I was paid to be a 'college peer advisor' with a NON-PROFIT called CalSOAP when I was an undergrad. The idea was to help kids, especially minorities, navigate the college admissions process. I was paid near minimum wage in the state of CA, and I had a fairly large group of kids assigned to me. All I did was point kids to the right resources; "here is the website for the FAFSA, here is the list of courses you need to take to go to a UC, here is the list for a CSU, here is the list for community college..." and on and on. I tailored my pitch to each kid and if they had more specific questions I did the research WITH them, not FOR them, and I did not look at essays much. The problem is that there is a large amount of info on the web about college requirements, scholarships, the SAT, and so on, and not all of it is current or correct and it takes a while to wade through. I was there to help make that part less painful, and that's the ONLY thing that's worth paying for, and since I was paid not very much to do that, there is no way it's worth $4000 unless it comes with insider info and an admission guarantee to an elite school. I was not quite Ivy League myself but I was top 5%, and I spent hours doing my own legwork to get myself in, no coach and no SAT prep course, and I did okay for myself and now I'm in grad school. Frankly if he has no interest in doing the legwork himself than maybe he needs to think about community college and transferring when he's more motivated.

If your nephew can not write on his own with a little help from peers and parents on the editing, he is not ready for college and it's totally dishonest to have the essay completely reworked by someone that is paid to do so.
If his SAT scores and GPA are not in the top 10% of his graduating class, it's even more of a waste of money because there is nothing the private coach can do to change those numbers and then he should be looking at less selective schools anyway.
posted by slow graffiti at 1:11 PM on October 26, 2010

I graduated in 2003 with a B average (no weighted grades in my high school) and my best friend graduated with a 3.8something. Again, no weighted grades, and we were taking AP and honors classes all through HS.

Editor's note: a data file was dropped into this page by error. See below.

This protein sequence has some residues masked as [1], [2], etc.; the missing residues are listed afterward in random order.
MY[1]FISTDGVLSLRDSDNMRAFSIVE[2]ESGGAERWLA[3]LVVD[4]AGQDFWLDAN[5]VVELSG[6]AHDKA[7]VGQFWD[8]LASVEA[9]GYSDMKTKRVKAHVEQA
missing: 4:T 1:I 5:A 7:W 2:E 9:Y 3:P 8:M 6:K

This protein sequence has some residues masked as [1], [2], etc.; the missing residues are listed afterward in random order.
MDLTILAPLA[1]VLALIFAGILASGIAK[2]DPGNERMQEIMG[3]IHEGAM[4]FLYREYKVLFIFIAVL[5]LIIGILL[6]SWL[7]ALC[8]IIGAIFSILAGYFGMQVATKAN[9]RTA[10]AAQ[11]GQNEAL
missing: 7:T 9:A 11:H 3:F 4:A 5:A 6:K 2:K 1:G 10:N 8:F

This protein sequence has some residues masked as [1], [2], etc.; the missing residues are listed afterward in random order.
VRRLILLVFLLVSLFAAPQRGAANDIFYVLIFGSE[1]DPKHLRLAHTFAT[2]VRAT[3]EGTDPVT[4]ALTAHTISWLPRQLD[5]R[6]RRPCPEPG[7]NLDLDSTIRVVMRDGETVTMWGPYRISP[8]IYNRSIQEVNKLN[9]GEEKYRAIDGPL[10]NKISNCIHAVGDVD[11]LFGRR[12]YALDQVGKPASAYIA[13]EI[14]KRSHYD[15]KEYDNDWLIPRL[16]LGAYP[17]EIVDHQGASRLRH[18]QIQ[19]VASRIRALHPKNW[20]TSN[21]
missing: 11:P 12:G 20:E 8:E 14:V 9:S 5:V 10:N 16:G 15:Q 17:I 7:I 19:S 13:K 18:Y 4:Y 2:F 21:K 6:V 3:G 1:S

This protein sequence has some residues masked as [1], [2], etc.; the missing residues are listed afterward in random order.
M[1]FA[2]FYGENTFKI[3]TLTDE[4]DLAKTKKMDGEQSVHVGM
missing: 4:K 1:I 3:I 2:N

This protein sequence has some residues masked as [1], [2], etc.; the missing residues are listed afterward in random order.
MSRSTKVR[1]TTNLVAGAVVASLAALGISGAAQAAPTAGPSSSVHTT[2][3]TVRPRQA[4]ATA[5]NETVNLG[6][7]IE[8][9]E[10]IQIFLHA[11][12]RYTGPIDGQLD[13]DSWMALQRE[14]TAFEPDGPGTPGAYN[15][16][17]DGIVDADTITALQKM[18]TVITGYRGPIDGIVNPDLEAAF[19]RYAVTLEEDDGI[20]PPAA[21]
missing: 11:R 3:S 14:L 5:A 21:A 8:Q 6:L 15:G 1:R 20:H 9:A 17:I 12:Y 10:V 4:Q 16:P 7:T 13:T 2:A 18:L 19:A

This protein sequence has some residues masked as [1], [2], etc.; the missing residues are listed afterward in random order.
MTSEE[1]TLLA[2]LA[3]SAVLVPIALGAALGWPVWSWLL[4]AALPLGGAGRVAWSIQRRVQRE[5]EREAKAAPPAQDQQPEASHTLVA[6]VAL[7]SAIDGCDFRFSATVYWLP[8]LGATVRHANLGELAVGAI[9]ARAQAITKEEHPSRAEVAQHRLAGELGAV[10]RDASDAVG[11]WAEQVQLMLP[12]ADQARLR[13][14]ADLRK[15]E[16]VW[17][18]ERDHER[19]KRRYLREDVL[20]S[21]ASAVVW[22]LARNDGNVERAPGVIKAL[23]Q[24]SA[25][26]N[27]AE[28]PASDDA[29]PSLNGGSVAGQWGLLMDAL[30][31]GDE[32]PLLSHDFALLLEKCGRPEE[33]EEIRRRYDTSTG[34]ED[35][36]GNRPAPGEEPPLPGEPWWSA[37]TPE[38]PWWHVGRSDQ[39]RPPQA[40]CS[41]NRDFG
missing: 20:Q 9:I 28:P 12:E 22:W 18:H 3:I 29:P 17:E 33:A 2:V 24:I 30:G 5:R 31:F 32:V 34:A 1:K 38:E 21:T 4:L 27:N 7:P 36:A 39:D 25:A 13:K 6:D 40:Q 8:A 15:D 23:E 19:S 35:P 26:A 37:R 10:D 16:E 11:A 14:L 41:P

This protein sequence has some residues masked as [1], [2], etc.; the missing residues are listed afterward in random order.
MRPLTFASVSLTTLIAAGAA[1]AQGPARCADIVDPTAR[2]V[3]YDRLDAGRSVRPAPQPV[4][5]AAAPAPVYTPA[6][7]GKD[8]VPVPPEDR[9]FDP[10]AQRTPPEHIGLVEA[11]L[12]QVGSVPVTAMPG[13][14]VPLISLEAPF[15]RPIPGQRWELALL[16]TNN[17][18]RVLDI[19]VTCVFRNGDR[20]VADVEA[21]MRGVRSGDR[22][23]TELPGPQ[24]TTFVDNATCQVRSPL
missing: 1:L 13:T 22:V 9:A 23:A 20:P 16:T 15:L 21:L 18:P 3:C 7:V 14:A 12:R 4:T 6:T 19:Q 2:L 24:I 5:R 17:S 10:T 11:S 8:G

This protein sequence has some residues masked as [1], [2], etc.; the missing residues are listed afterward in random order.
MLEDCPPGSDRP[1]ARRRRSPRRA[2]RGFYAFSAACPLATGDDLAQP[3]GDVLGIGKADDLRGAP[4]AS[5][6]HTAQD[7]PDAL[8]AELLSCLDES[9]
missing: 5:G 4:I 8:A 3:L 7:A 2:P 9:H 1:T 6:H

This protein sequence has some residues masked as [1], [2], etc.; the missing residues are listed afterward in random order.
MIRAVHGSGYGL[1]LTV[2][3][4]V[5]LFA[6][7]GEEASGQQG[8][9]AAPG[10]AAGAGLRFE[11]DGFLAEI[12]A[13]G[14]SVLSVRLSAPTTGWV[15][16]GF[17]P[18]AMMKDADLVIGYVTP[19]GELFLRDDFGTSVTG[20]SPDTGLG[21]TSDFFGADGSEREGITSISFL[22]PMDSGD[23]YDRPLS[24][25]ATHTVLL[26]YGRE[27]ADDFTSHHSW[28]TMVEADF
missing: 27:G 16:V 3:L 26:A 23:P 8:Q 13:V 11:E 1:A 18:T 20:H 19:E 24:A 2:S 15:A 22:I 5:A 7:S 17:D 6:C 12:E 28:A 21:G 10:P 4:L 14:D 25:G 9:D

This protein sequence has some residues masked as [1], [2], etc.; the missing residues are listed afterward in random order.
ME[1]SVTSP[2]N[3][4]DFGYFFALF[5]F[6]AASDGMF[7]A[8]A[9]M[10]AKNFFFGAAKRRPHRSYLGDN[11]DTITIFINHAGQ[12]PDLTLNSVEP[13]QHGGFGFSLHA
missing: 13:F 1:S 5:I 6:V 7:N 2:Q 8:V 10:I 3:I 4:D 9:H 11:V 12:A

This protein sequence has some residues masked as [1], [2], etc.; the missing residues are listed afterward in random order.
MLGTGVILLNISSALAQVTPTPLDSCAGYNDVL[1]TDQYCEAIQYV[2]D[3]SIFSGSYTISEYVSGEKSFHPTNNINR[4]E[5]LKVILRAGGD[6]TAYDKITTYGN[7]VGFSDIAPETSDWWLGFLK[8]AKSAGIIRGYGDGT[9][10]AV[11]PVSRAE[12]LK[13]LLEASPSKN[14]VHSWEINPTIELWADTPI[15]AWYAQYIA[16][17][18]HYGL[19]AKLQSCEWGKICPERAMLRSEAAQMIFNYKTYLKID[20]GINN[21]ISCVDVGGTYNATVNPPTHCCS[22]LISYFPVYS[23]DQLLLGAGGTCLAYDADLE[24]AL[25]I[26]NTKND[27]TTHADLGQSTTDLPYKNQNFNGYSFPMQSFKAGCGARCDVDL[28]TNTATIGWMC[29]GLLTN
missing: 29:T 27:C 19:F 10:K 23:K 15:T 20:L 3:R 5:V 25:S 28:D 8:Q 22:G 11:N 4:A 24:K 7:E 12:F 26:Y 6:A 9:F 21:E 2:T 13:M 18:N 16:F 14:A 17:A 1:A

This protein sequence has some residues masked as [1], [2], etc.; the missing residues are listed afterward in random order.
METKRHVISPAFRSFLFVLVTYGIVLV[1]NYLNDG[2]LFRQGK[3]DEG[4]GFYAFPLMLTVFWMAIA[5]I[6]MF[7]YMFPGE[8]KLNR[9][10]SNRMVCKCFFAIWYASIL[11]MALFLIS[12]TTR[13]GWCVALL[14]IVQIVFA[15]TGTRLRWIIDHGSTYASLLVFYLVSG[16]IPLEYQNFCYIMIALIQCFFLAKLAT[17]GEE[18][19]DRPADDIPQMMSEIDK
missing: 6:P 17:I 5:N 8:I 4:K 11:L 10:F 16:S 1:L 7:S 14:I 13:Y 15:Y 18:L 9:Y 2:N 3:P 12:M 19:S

Neither of us paid for a college counselor. Are you kidding? That's 4000 dollars that could be better spent for tractor repair here in Iowa (literally, her father was a farmer).

I had no problem getting into the schools that I appropriately selected as commensurate with my GPA and high test scores, and neither did she. FWIW, she ended up in CMU, with a few other comp sci heavy schools also competing to offer her loans and grants. CMU had the best package, so she went there.

Granted, we were far above average students, but I still think this is a ripoff. Our AP English teacher worked on us with college essays; our counselors at school, although generally useless, would (and did, for other students) provide good referrals if further assistance was needed.

IF your nephew doesn't have anyone working with him on the essays (and I'm talking a teacher, ideally an English teacher, here) and IF he tends to procrastinate and IF his test scores were good otherwise, I'd say maybe. If it cost 1000 dollars and not 4k.
posted by saveyoursanity at 1:15 PM on October 26, 2010

My initial reaction is that it would be spending $4k of your money to help get your nephew in over his head, which I don't think is doing him much of a favor. My viewpoint is that students should attend colleges that they have the ability, and the motivation, to get themselves accepted to. And if there isn't one, then they're better served by getting a McJob until they're a little more ready to further their education. Better to have worked for a year or two after high school and then go to college than it is to rack up a few semesters of bad grades, drop out, and then try to go back.